Death isn't cheap: According to recent studies, the average cost of a traditional funeral is almost $8,000. And unlike weddings -- the other big-ticket, life-changing event that most people go through -- funerals often arrive suddenly, potentially devastating the bank accounts of one's survivors.
In America, internment usually comes down to a choice between burial and cremation, which many see as a cheaper, more convenient option. Both choices have their pluses and minuses: Traditional burial is expensive and environmentally destructive; on the other hand, it provides loved ones with an opportunity to say goodbye and leaves behind a permanent place where friends and family can visit. On the other hand, cremation is convenient and inexpensive, but a standard scattering of ashes can leave the bereaved feeling bereft, robbed of the opportunity to leave -- and revisit -- their loved one.
Recently, however, some companies have developed burial options that combine the benefits of cremation with the permanence of traditional burial at a fraction of its cost.
One of the most romantic forms of internment, burial at sea, can be especially evocative for Navy veterans. And, with prices for sprinkling ashes at sea starting at $100, it can also be extremely affordable. Many companies use biodegradable containers and old-fashioned burial shrouds, reducing the environmental impact. What's more, by giving the bereaved the GPS coordinates for their loved one, many at-sea burial companies make it possible for return visits.
While even the basic burial at sea is environmentally responsible, there are some ocean burial options that actually help improve the environment. For example, Eternal Reefs, a Georgia-based company, combines the ashes of the deceased with cement to create a concrete reef ball. This huge, porous ball is then lowered into the ocean, where various aquatic creatures can make their homes on its rough surface. Loved ones can take part in the reef ball construction, and multiple family members can be buried inside a single reef ball. The price for internment starts at $2,995, but larger reef balls can accommodate up to four family members. To make it easier for loved ones to visit, the reef balls have built-in GPS transmitters and plaques commemorating the inhabitants.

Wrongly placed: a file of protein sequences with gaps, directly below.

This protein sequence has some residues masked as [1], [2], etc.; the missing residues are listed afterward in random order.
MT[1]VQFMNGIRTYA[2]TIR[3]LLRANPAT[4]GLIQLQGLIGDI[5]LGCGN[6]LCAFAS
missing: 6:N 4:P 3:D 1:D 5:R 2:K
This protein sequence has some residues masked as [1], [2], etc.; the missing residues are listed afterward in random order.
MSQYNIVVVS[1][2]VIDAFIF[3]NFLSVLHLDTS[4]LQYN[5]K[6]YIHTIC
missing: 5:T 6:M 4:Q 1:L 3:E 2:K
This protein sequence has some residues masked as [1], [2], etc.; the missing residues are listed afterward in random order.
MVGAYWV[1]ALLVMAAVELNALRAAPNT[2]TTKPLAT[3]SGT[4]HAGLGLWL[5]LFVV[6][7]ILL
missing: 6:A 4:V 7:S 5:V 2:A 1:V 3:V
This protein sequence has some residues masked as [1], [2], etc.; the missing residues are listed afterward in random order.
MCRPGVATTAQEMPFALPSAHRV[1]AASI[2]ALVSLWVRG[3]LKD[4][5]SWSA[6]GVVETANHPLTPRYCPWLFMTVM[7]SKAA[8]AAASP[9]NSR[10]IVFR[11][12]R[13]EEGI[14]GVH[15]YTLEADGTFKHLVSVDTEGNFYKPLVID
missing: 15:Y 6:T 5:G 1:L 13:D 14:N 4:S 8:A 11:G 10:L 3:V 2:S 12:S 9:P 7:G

Get Shot into Space
For the explorer in your family, what could be better than being shot into space? Celestis offers its own version of eternity: For relatively small fees starting at $695, they will place up to fourteen ounces of your cremated remains into a rocket -- along with those of a lot of other people. The basic service sends you into space for only two minutes and forty seconds before you come hurtling back to Earth, but other options will let your remains travel to the moon -- or even to the stars -- for eternity. This last option, which starts at $12,500, was chosen by Star Trek creator Gene Roddenberry and his wife Majel Barrett; their launch is planned for 2012.
Get Turned into Jewelry
While space is an exciting option, some families like to keep their deceased members a little closer. If you plan to stay with your loved ones for eternity, you might consider becoming a Lifegem. The Illinois-based company will take carbon from your hair or cremated remains and, using a proprietary process, compress it into a diamond. Sizes range between 0.2 and 1.5 carats and cost between $2,490 and $24,999. If you don't care for the standard clear diamond color, Lifegem also offers jewels in blue, red, yellow, or green.
While a single jewel is certainly impressive, Lifegem also appreciates the value of accessorizing: If you buy two or more diamonds, they offer a discount. They can also make gems out of pets or multiple family members. Ultimately, this may be the most cost-effective internment method available: After all, while most funerals leave you with a family plot, Lifegem can leave you with a tennis bracelet.